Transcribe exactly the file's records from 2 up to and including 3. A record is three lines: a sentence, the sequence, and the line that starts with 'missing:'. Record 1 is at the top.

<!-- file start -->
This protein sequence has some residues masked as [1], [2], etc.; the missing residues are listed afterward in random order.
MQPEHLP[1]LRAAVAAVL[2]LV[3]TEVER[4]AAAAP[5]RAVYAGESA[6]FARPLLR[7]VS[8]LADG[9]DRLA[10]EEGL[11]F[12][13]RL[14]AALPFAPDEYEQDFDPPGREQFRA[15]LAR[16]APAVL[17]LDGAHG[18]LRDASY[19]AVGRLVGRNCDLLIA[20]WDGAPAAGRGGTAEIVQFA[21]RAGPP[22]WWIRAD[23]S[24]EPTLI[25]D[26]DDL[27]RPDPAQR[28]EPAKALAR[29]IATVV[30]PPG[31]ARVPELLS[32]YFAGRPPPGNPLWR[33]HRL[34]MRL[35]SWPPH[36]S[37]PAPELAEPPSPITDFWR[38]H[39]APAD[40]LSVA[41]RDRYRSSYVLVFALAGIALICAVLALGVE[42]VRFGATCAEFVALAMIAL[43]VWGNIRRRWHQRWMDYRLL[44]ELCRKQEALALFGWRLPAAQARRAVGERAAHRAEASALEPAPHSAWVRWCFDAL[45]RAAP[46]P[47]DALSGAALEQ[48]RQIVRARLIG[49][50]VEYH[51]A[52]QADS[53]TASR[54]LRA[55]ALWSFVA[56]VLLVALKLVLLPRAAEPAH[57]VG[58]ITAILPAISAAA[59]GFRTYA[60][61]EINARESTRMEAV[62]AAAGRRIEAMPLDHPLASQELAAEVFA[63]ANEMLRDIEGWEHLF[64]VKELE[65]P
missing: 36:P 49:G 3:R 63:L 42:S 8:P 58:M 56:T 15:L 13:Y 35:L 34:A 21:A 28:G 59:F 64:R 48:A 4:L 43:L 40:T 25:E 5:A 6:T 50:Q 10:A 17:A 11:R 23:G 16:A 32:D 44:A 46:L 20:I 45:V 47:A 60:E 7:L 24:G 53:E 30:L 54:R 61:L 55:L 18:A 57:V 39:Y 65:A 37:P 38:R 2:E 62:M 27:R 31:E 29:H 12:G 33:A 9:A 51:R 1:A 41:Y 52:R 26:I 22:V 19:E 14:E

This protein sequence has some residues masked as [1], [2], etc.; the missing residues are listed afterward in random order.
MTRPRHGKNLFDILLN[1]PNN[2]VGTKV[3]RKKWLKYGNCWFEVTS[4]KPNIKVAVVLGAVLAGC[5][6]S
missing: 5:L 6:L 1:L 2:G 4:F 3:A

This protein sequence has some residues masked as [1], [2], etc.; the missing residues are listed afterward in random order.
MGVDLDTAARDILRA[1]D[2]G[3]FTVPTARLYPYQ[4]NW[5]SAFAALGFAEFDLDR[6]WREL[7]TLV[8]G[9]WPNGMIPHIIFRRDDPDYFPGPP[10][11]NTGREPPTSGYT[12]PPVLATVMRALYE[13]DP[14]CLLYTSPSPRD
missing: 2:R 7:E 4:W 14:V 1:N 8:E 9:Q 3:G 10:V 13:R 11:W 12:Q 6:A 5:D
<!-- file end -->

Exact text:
This protein sequence has some residues masked as [1], [2], etc.; the missing residues are listed afterward in random order.
MTRPRHGKNLFDILLN[1]PNN[2]VGTKV[3]RKKWLKYGNCWFEVTS[4]KPNIKVAVVLGAVLAGC[5][6]S
missing: 5:L 6:L 1:L 2:G 4:F 3:A

This protein sequence has some residues masked as [1], [2], etc.; the missing residues are listed afterward in random order.
MGVDLDTAARDILRA[1]D[2]G[3]FTVPTARLYPYQ[4]NW[5]SAFAALGFAEFDLDR[6]WREL[7]TLV[8]G[9]WPNGMIPHIIFRRDDPDYFPGPP[10][11]NTGREPPTSGYT[12]PPVLATVMRALYE[13]DP[14]CLLYTSPSPRD
missing: 2:R 7:E 4:W 14:V 1:N 8:E 9:Q 3:G 10:V 13:R 11:W 12:Q 6:A 5:D